Elizabeth Barton became famous before Henry VIII launched his famous quest for a divorce from Catherine of Aragon. She already had enemies, though. Elizabeth called for obedience to pious works and traditional worship, tenets that were under attack in a Germany transformed by Martin Luther. All of Europe was in turmoil over the spreading religious reform. 

Henry VIII derided Luther in writing and was rewarded by the pope’s proclaiming him “Defender of the Faith.” What’s hard for us to grasp is that, before 1527, it was unthinkable to the world that the king of England would discard his longtime queen or that he would break with Rome. He was an orthodox ruler, an obedient son of the church. Reformer and scholar William Tyndale, living in exile, called Elizabeth a “false, dissembling harlot.” (Protestant opponents often accused Barton of sexual misconduct, without any foundation whatsoever.) Since Henry VIII opposed, hunted down, persecuted and finally killed Tyndale--who died in the flames crying, “Lord, open the king of England’s eyes”—Henry Tudor and Sister Elizabeth Barton were on the same side.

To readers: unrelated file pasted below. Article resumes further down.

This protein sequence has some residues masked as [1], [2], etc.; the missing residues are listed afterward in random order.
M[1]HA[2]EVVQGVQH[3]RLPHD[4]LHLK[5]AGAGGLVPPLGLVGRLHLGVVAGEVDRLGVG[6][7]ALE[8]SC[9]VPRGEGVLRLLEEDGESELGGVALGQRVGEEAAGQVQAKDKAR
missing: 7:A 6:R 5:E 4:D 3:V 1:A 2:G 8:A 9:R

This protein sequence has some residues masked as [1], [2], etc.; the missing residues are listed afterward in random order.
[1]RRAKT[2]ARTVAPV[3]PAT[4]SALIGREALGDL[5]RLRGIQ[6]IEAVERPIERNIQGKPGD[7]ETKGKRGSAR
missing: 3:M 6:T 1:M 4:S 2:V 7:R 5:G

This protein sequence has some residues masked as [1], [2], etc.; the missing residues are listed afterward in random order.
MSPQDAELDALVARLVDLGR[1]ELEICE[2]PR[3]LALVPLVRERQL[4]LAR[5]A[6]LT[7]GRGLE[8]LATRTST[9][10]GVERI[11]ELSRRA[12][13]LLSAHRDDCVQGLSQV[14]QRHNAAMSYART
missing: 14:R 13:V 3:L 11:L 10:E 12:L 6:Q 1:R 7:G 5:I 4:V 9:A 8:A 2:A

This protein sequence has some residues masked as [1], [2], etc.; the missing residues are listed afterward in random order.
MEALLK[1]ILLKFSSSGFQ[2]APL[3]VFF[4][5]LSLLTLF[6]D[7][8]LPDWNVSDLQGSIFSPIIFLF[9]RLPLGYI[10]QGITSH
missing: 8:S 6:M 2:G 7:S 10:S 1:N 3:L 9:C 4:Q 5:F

Until they weren’t.

The "Holy Maid” did not publicly prophesy against the king. She repeatedly tried to warn him against his course of action, first to his ministers and finally to him in person. In 1528, Barton told Cardinal Wolsey that God commanded her to tell him that if he furthered the king’s marriage to Anne Boleyn he would be “utterly destroyed.” (Wolsey was disgraced after he failed to get the king his divorce and died on way to trial.) John Fisher, the churchman who supported Catherine of Aragon, wept with joy when he heard Sister Elizabeth’s visions. Sir Thomas More was more cautious, telling her that her words were “reckless.” Catherine of Aragon herself was careful to never meet or corresponded with Elizabeth, her champion. The embattled queen could see the danger that Elizabeth and her many followers seemed oblivious to.